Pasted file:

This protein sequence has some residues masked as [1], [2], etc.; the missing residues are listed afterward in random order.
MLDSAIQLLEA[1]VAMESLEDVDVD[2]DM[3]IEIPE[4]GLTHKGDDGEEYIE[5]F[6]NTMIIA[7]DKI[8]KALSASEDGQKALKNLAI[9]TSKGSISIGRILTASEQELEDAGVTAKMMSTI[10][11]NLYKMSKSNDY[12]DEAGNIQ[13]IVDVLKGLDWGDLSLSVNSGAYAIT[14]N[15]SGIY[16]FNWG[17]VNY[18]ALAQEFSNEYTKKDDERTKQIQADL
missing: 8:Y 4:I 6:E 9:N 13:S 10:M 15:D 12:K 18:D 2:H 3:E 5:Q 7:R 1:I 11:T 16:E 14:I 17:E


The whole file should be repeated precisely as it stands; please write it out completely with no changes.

This protein sequence has some residues masked as [1], [2], etc.; the missing residues are listed afterward in random order.
MLDSAIQLLEA[1]VAMESLEDVDVD[2]DM[3]IEIPE[4]GLTHKGDDGEEYIE[5]F[6]NTMIIA[7]DKI[8]KALSASEDGQKALKNLAI[9]TSKGSISIGRILTASEQELEDAGVTAKMMSTI[10][11]NLYKMSKSNDY[12]DEAGNIQ[13]IVDVLKGLDWGDLSLSVNSGAYAIT[14]N[15]SGIY[16]FNWG[17]VNY[18]ALAQEFSNEYTKKDDERTKQIQADL
missing: 8:Y 4:I 6:E 9:N 13:S 10:M 15:D 12:K 18:D 2:H 3:E 5:Q 7:R 1:I 11:T 16:E 14:I 17:E